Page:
2260. RB to EBB
As published in The Brownings’ Correspondence, 12, 160–161.
[Postmark: 18 March 1846]
Indeed, dearest, you shall not have last word as you think,—all the “risk” shall not be mine, neither,—how can I, in the event, throw ambs-ace (is not that the old word?) and not peril your stakes too, when once we have common stock and are “partners[”]? When I see the unicorn and grieve proportionately, do you mean to say you are not going to grieve too, for my sake? And if so .. why, you clearly run exactly the same risk,—must,—unless you mean to rejoice in my sorrow! So your chance is my chance,—my success your success, you say, and my failure, your failure, will you not say? You see, you see, Ba, my own!—own! What do you think frightened me in your letter for a second or two? You write “Let us talk on Thursday .. Monday I forgot”—which I read,—“no, not on Thursday—I had forgotten! It is to be Monday when we meet next”!—whereat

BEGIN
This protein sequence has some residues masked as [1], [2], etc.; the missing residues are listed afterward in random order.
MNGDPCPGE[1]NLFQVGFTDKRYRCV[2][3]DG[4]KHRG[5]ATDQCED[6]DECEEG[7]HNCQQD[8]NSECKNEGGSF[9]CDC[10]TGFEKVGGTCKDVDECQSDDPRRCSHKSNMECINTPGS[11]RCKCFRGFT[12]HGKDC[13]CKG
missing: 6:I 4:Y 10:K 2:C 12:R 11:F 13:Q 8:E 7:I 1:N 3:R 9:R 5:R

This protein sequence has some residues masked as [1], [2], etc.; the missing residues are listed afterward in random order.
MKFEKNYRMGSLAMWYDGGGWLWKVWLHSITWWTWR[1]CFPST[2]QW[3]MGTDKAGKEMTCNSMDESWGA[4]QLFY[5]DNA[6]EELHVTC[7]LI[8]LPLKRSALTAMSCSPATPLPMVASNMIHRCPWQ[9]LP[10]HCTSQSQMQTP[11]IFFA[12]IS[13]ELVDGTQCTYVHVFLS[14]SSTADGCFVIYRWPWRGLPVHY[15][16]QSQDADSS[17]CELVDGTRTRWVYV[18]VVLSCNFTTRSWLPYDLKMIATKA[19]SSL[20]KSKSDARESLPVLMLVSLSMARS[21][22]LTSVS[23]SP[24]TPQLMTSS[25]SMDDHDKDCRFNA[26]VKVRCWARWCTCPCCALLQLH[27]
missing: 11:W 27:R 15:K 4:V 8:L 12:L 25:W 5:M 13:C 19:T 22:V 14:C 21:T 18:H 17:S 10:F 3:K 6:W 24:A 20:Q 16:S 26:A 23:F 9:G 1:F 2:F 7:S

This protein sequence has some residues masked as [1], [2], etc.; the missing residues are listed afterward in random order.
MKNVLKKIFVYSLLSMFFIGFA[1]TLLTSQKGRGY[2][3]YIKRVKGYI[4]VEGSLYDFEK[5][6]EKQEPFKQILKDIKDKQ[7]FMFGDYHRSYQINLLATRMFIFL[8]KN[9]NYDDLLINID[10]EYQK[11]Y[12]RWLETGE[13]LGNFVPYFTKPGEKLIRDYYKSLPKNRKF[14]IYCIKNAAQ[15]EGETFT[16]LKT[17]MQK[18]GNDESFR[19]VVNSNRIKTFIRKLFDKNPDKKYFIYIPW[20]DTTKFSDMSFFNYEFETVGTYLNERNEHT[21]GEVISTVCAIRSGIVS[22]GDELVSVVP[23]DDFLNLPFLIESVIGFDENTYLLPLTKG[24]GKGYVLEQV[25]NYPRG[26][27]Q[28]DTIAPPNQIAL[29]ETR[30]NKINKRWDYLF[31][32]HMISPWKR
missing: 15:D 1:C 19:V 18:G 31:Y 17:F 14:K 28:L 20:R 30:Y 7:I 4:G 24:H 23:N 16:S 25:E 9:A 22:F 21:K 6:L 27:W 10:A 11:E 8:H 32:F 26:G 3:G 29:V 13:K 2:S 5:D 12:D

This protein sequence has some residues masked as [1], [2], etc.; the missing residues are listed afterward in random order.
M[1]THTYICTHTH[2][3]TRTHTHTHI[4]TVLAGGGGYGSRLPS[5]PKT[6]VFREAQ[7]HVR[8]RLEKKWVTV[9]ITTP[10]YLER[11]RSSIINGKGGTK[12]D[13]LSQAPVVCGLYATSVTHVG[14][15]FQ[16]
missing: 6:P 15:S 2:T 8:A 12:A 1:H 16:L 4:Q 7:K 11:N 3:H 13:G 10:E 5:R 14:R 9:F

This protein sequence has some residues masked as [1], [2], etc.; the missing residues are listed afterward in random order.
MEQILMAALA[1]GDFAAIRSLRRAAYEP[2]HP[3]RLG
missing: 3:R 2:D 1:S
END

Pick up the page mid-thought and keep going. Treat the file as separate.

.. as a goose
In death contracts his talons close,
as Hudibras sings—I clutched the letter convulsively .. till relief came.
So till tomorrow—my all-beloved!
Bless you– I am rather hazy in the head as Archer Gurney will find in due season—(he comes, I told you)—but all the morning I have been going for once and for ever thro’ the Tragedy, and it is done—(done for)– Perhaps I may bring it tomorrow—if my sister can copy all– I cut out a huge kind of sermon from the middle and reserve it for a better time—still it is very long; so long! So, if I ask, may I have “Luria” back to morrow? So shall printing begin, and headache end—and “no more for the present from your loving”
Address: Miss Barrett, / 50. Wimpole St
Postmark: 8NT8 MR18 1846 B.
Docket, in EBB’s hand: 138.
Publication: RB-EBB, pp. 545–546.
Manuscript: Wellesley College.
1. i.e., a losing throw (cf. All’s Well that Ends Well, II, 3, 79).
2. Cf. Butler, Hudibras (1662), I, iii, 525–526.
3. See letters 2223 and 2234 in which EBB had expressed her intention to keep Luria in order to prevent RB from overworking.